The C++ class template basic_string provides typical string-manipulation operations such as copying, searching, etc. The template definition and all support facilities are defined in namespace std; these include the typedef statement

typedef basic_string< char > string;

that creates the alias type string for basic_string< char >. A typedef also is provided for the wchar_t type. Type wchar_t [1] stores characters (e.g., two-byte characters, four-byte characters, etc.) for supporting other character sets. We use string exclusively throughout this chapter. To use strings, include header file .

[1] Type wchar_t commonly is used to represent Unicode®, which does have 16-bit characters, but the size of wchar_t is not fixed by the standard. The Unicode Standard outlines a specification to produce consistent encoding of the world's characters and symbols. To learn more about the Unicode Standard, visit

A string object can be initialized with a constructor argument such as

string text( "Hello" ); // creates string from const char *

which creates a string containing the characters in "Hello", or with two constructor arguments as in

string name( 8, 'x' ); // string of 8 'x' characters

which creates a string containing eight 'x' characters. Class string also provides a default constructor (which creates an empty string) and a copy constructor. An empty string is a string that does not contain any characters.

A string also can be initialized via the alternate construction syntax in the definition of a string as in

string month = "March"; // same as: string month( "March" );

Remember that operator = in the preceding declaration is not an assignment; rather it is an implicit call to the string class constructor, which does the conversion.

Note that class string provides no conversions from int or char to string in a string definition. For example, the definitions

string error1 = 'c';
string error2( 'u' );
string error3 = 22;
string error4( 8 );

result in syntax errors. Note that assigning a single character to a string object is permitted in an assignment statement as in

string1 = 'n';

Common Programming Error 18.1

Attempting to convert an int or char to a string via an initialization in a declaration or via a constructor argument is a compilation error.

Unlike C-style char * strings, strings are not necessarily null terminated. [Note: The C++ standard document provides only a description of the interface for class stringimplementation is platform dependent.] The length of a string can be retrieved with member function length and with member function size. The subscript operator, [], can be used with strings to access and modify individual characters. Like C-style strings, strings have a first subscript of 0 and a last subscript of length() 1.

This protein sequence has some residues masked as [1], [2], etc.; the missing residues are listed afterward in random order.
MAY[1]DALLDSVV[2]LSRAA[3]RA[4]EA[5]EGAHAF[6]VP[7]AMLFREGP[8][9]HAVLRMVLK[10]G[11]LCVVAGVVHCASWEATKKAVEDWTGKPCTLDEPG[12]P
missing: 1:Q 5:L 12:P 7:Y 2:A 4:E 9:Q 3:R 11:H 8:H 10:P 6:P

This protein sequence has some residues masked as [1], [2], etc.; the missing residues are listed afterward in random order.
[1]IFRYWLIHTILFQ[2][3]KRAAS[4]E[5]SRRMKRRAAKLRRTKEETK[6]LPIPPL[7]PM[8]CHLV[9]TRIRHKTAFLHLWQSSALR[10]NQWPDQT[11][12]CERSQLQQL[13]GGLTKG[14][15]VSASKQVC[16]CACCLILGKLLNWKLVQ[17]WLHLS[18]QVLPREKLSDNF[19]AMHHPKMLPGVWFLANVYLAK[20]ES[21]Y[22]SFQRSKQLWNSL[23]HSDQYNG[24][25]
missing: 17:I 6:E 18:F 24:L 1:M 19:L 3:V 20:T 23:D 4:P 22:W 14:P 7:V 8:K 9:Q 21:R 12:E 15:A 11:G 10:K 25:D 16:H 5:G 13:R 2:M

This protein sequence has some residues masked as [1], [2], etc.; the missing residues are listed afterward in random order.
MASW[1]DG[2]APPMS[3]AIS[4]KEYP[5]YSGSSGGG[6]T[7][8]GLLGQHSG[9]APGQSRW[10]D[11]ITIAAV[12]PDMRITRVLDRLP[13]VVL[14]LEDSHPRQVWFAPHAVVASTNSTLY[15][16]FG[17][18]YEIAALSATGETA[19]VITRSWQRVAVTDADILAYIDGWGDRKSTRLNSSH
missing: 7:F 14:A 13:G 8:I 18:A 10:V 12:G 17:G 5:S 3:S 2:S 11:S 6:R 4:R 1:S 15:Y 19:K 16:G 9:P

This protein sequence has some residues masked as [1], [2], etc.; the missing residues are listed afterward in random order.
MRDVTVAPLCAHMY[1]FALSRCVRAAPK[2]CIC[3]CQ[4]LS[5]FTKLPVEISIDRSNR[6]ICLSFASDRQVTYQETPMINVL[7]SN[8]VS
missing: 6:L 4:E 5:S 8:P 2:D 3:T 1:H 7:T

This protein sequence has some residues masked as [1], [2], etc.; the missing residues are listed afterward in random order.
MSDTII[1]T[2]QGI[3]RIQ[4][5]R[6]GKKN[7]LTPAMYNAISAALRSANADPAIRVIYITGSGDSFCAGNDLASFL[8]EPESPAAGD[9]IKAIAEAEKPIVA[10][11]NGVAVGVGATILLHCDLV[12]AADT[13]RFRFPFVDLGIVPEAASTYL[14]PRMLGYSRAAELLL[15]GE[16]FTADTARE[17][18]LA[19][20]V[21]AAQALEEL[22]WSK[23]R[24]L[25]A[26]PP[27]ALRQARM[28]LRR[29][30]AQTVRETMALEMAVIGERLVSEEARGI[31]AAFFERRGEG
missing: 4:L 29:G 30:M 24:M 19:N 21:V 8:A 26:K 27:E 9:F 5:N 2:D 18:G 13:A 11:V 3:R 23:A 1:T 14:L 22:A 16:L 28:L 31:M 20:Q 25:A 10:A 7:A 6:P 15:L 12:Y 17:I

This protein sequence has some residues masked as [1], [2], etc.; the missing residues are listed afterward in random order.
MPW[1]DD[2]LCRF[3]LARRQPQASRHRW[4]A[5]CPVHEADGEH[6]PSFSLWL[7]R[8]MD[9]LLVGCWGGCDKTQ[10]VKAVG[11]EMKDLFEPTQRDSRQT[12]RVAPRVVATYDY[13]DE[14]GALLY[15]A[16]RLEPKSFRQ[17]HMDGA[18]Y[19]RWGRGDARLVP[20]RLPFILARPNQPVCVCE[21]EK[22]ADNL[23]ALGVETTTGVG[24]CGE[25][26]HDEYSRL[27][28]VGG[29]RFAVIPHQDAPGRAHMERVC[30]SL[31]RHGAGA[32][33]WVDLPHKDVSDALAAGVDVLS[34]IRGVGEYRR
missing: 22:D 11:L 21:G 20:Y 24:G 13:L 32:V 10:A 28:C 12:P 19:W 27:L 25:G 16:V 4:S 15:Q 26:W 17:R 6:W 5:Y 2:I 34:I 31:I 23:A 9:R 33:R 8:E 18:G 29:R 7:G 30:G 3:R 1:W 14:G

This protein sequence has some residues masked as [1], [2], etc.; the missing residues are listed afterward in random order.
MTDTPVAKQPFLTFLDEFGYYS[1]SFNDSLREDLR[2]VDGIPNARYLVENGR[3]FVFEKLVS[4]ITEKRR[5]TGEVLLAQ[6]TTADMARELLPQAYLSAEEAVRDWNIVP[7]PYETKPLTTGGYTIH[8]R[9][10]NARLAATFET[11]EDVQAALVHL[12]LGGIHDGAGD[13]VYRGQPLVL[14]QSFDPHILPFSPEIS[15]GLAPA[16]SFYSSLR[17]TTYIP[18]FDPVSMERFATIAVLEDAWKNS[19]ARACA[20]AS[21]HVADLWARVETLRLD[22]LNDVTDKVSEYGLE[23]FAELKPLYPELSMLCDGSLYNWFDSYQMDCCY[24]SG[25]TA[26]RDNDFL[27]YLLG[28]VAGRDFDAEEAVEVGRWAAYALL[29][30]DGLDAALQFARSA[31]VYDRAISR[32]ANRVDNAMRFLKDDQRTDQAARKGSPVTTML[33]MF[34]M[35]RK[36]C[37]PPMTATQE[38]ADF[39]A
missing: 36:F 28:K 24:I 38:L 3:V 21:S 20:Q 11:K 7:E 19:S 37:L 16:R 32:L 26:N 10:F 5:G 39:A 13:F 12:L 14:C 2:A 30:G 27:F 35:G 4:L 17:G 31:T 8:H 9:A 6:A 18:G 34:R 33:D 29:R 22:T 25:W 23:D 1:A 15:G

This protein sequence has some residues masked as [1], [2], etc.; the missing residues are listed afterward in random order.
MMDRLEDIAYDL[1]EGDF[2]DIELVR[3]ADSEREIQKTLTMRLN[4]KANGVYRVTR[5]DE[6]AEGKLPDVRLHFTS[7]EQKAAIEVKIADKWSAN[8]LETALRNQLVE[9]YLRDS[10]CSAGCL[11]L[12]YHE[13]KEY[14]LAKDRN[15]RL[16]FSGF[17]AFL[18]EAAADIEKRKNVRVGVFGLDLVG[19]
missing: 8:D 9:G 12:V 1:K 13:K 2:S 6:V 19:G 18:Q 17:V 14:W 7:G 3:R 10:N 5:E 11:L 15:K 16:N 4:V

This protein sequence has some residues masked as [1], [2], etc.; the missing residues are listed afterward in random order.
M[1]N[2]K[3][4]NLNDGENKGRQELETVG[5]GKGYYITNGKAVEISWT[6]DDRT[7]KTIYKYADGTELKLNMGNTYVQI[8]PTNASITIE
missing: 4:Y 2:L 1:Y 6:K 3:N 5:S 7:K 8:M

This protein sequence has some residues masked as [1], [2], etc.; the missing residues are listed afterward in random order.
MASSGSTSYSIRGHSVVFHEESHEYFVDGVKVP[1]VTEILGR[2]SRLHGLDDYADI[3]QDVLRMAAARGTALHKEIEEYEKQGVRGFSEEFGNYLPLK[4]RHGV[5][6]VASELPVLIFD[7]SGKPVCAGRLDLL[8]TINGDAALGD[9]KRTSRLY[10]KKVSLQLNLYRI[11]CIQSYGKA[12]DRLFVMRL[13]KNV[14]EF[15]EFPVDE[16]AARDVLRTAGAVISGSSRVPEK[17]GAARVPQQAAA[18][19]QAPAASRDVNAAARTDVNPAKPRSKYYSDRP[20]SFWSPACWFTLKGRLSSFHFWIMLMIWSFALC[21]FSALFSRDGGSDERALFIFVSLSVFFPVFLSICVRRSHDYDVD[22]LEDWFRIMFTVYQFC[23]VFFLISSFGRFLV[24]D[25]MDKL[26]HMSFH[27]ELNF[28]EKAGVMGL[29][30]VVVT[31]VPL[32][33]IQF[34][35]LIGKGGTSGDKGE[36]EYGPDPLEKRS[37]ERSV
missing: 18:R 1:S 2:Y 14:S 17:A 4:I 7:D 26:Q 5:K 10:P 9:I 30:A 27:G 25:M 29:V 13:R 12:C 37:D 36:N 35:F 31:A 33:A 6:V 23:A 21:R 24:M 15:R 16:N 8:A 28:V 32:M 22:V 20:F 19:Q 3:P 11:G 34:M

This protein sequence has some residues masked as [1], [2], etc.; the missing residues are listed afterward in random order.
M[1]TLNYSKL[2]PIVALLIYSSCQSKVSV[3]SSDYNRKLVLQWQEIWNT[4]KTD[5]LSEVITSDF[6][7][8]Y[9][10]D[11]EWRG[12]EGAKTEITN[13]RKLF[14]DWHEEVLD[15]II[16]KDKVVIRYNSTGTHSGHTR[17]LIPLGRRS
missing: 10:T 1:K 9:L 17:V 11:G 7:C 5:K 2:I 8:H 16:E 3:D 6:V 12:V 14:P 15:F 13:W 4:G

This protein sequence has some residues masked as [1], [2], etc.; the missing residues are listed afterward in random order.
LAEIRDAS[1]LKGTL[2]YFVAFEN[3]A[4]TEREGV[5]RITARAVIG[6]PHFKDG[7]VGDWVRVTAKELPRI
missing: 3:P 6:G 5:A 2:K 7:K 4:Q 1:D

Most string member functions take as arguments a starting subscript location and the number of characters on which to operate.

The stream extraction operator (>>) is overloaded to support strings. The statement

string stringObject;
cin >> stringObject;

reads a string from the standard input device. Input is delimited by white-space characters. When a delimiter is encountered, the input operation is terminated. Function getline also is overloaded for strings. The statement

string string1;
getline( cin, string1 );

reads a string from the keyboard into string1. Input is delimited by a newline (' '), so getLine can read a line of text into a string object.

Introduction to Computers, the Internet and World Wide Web

Introduction to C++ Programming

Introduction to Classes and Objects

Control Statements: Part 1

Control Statements: Part 2

Functions and an Introduction to Recursion

Arrays and Vectors

Pointers and Pointer-Based Strings

Classes: A Deeper Look, Part 1

Classes: A Deeper Look, Part 2

Operator Overloading; String and Array Objects

Object-Oriented Programming: Inheritance

Object-Oriented Programming: Polymorphism


Stream Input/Output

Exception Handling

File Processing

Class string and String Stream Processing

Web Programming

Searching and Sorting

Data Structures

Bits, Characters, C-Strings and structs

Standard Template Library (STL)

Other Topics

Appendix A. Operator Precedence and Associativity Chart

Appendix B. ASCII Character Set

Appendix C. Fundamental Types

Appendix D. Number Systems

Appendix E. C Legacy Code Topics

Appendix F. Preprocessor

Appendix G. ATM Case Study Code

Appendix H. UML 2: Additional Diagram Types

Appendix I. C++ Internet and Web Resources

Appendix J. Introduction to XHTML

Appendix K. XHTML Special Characters

Appendix L. Using the Visual Studio .NET Debugger

Appendix M. Using the GNU C++ Debugger


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C++ How to Program
C++ How to Program (5th Edition)
ISBN: 0131857576
EAN: 2147483647
Year: 2004
Pages: 627
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